Talk:Windows Desktop Gadgets

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Desk Accessories[edit]

Desk Accessories were in no way a widget engine. Even the most stone-cold Mac fanatics I've ever met have said this. Why is it mentioned here? -- 05:50, 6 October 2006 (UTC)

Mixing your bars and trays[edit]

This article currently states (note the destination of the link):

Interestingly, Sidebar was originally designed to replace the notifcation area or Quick Launch bar in Windows, but these plans were scrapped after the Longhorn "reset" in mid-2004.

This appears to be muddling no less than 3 different features:

  1. the taskbar (where the link points), which is the whole bar at the bottom (by default) of the screen
  2. the "Quick Launch bar" (what the link says), which is an embedded toolbar of program shortcuts (managed as a folder, just like the Start menu) on the left (normally) of the taskbar
  3. the "notification area" AKA "system tray" (spelt wrong), which is the area next to the clock where running programs put status icons, easy access menus, etc, on the right (normally) of the taskbar

I suspect - but am not 100% sure - that it is the last of these that is actually meant, but for all I know the sidebar was actually going to replace more than that? Is that "or" actually meant as "it was meant to replace one or the other", rather than as "also known as", which is how it currently reads to me? Anyone fancy doing some unmuddling? - IMSoP 23:54, 25 March 2007 (UTC)

The original sidebar had 'gadgets', if you will, for notifications and Quick Launch. While the notification 'gadget' was displayed, the notification area was not visible. These were removed in the reset. The current sidebar is not part of the shell, as the original was, and thus cannot control the display of notifications. -MarkKB 11:40, 24 April 2007 (UTC)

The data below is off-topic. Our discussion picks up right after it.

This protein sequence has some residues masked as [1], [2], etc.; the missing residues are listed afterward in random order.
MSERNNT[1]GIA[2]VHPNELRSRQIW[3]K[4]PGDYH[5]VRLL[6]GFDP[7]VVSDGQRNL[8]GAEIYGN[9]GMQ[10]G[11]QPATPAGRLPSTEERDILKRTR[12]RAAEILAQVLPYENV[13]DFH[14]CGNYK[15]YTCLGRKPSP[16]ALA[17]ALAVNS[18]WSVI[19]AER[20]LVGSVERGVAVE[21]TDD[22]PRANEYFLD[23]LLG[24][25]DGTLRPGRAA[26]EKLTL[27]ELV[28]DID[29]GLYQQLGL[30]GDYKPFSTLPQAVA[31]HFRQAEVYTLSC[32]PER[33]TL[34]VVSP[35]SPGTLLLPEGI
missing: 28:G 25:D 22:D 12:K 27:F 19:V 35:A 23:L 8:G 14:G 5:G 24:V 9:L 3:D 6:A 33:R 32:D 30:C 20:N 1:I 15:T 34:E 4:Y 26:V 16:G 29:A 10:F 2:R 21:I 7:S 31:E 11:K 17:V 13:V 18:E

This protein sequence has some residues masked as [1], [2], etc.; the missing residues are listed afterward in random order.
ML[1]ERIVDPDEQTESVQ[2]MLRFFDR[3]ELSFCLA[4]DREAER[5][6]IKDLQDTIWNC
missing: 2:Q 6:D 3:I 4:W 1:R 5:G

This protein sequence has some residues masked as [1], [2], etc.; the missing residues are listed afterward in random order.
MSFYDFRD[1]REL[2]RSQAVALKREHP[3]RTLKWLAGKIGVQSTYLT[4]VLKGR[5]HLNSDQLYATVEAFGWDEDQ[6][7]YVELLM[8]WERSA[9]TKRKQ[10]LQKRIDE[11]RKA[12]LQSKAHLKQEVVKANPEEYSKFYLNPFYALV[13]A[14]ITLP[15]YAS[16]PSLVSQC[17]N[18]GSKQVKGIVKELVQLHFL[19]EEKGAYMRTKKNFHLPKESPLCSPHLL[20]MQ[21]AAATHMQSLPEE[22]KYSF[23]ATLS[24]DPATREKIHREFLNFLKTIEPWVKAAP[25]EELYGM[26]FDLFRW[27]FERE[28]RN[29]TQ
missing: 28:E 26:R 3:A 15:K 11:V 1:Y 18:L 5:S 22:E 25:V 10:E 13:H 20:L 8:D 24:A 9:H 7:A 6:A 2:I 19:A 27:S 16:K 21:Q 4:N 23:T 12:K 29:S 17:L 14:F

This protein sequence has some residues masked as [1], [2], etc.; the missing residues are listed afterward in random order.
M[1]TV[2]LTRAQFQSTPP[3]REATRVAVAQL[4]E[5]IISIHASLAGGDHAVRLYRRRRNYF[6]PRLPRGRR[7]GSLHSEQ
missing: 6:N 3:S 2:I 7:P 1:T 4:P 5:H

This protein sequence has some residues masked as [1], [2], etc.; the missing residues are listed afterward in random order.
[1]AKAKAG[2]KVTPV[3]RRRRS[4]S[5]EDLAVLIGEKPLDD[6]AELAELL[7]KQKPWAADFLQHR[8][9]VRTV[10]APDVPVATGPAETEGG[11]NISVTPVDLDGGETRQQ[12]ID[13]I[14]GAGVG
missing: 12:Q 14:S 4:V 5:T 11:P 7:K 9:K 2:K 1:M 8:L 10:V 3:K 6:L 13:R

Can someone please upload a screenshot of the sidebar with its original gadgets or at least with less gadgets. it looks messy! iDosh! (talk) 19:23, 12 April 2008 (UTC)

Hello iDosh,

I'm going to try my hand at editing in the screenshot of my computer I just uploaded. I think I got it just the way I like it in Photoshop.

Wish me luck.

Kind Regards,

SideBar Add-In[edit]

I couldn't place where I wanted to put the picture so you guys can move it as needed. If you want to remove it completely that's OK too, but you might want to delete the Sidebar Picture too.

Kind Regards,

Hi Everyone,
As a note, the reason why I reverted back to my default image was because it was more aesthetically pleasing compared to that of the newly inserted one. I didn't add the Caption because it makes the image pixelated. If anyone would like to propose different reasons supporting the image change, I'm open to discussion.
Kind Regards, --blurpeace (talk - contributions) 23:34, 5 March 2009 (UTC)


Worth mentioning that 32-bit version is included in 64-bit OSes? - xpclient Talk 08:47, 8 March 2009 (UTC)


Why was this moved to the name Windows 7 uses, and had its focus shifted to Windows 7? We should go with the current version of the software. - Josh (talk | contribs) 02:14, 27 March 2009 (UTC)

By the way, Desktop Gadget Gallery is just the name of a new(?) shortcut to Gadget Gallery. The process for the gadget engine in Windows 7 is named Windows Desktop Gadgets. - Josh (talk | contribs) 22:32, 31 March 2009 (UTC)

Widgets sllloowww down your system.[edit]